That city, mom, was Palermo, that I mentioned in Sicily. This letter was just interrupted.  A woman brought us in and gave us some good wine.  She was celebrating the liberation of a city near us.  Also had a letter from my boss in Chicago and one from Bunk. He sounded so grown up that it was hard to realize it was Bunk doing the writing.

            I stole this stationary from the French. They can get more and I donít know when Iíll get the chance to write again.  Right now Iím sitting at a table in a French cafť taking it easy and keeping myself from thinking what Iíll have to go through the next hour, day, month and more.  The war being over in the next 3 weeks, 7 or 12 doesnít mean much to one here.

            I was surprised to hear that Dad has no more acres to his credit.  I sure pray Iíll be seeing that swell home o four again.

            Donít mention food in your letters mom, after the way Iíve eaten in this campaign.  Every so often we get a chance to raid a garden and fry ourselves something. But most of the time its c or k rations and quite often weíre glad to get them.

            Air mailís faster, mom.

            I pray everyday that God will keep care of you.

            For now, Iíll close, I write again fist chance.  New APO 758.

            Love Always                 Frankie

            Send me more film if you can. Candy too please, thanks.

6 Ė Sept.                      Received October 11 Ė 44

Dearest Mom & Dad,

            Received a letter dated Aug 15th the 5th & one the 18th today.  V-mail is all I have available so will use it. Sorry to hear about Ki. I do hope itís nothing serious.  She should take a long rest.  Let me know how sheís coming.  Iím still in A-1 shape.  Thanks for the birthday gift.  I try to make myself worthy of it. Right now Iím entrenched in an almost impregnable position.  Itís raining, Iím warm, dry and well fed.  I slept on a cement floor like it was a feather tick, last nite.  From all I hear Iím the luckiest of thousands of soldiers.  Last saw a newspaper Aug 31st. We were still winning according to it.  Iím afraid I wonít be home this Christmas.  I  just hope Iím not ducking bullets that day.  Dreaming of the day I will see you again.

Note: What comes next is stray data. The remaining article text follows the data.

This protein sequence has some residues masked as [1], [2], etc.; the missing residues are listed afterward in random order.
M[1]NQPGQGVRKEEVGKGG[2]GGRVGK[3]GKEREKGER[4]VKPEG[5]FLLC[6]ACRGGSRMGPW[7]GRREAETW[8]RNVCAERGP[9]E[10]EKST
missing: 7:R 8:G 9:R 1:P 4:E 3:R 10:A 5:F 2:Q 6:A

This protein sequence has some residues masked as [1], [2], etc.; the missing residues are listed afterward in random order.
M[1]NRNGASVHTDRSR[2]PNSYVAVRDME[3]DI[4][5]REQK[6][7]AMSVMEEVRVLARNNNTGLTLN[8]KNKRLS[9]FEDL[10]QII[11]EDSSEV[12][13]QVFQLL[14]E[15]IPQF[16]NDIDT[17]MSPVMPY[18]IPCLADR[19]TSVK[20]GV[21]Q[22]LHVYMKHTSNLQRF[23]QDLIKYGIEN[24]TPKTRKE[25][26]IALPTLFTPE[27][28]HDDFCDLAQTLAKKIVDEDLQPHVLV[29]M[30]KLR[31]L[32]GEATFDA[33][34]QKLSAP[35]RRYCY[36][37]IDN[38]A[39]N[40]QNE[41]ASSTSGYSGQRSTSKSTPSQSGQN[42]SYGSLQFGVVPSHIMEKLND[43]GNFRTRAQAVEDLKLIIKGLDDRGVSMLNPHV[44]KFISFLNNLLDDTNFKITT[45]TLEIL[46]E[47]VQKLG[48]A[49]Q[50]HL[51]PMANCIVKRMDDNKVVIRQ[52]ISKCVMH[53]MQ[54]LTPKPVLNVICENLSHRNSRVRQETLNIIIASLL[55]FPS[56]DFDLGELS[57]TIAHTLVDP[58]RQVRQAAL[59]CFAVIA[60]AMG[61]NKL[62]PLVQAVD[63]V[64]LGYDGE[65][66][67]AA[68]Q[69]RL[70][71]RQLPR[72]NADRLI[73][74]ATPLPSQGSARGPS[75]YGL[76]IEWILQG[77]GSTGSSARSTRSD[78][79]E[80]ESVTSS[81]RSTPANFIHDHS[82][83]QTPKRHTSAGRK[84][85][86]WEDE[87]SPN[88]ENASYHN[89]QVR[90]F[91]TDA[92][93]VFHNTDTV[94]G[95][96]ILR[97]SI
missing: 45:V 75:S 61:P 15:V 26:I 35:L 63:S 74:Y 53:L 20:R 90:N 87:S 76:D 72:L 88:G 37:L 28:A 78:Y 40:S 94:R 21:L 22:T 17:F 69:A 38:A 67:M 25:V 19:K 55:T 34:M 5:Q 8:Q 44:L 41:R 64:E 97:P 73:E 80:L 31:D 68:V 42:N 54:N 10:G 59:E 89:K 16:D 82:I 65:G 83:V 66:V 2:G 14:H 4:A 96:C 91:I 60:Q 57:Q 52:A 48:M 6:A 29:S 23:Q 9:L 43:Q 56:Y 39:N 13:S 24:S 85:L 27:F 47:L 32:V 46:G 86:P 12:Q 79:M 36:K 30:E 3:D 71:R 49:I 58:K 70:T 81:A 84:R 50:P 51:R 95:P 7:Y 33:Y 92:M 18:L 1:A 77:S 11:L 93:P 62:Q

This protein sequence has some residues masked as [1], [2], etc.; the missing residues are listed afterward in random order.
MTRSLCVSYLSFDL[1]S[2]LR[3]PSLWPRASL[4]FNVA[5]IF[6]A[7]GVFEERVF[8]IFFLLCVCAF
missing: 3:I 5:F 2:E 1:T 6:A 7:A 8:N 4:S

All my love,                                          Frankie

11, Sept. 44                 Received September 25th

Dearest Mom & Dad:

            Today I received two letters. One was dated June 2nd, and one June 12th.  You figure that out.  Guess they went to Sicily.  As of this date, Iím still hard at it.  If the Germanís aim doesnítí get any better with their shells, Iíll be able to finish this.  Yesterday was a particular hard day with some excitement; but Iím still kicking and still a blessed boy.  I know your prayers are helping a lot and I havenít forgotten how to pray. In fact Iíve learned a few new ones.  Heard from Tom a few days ago.  How is Ki?  Iím worried about her.  I pray itís nothing serious. Please see that she gets a long rest. I havenít been paid for June, July, August, and of course, Sept. so I havenít been able to send any money home.  You ask what Iíd like for Christmas. Guess choclate candy, some 127 film, and a few candles is about all I would like.  Am sure I wonít be home for Christmas. I just hope they quit by then. I think of you often & pray for you.

Love                                                     Frankie

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Birth, childhood, and adolescence Army basic training Now a paratrooper To Italy Southern France Belgium After death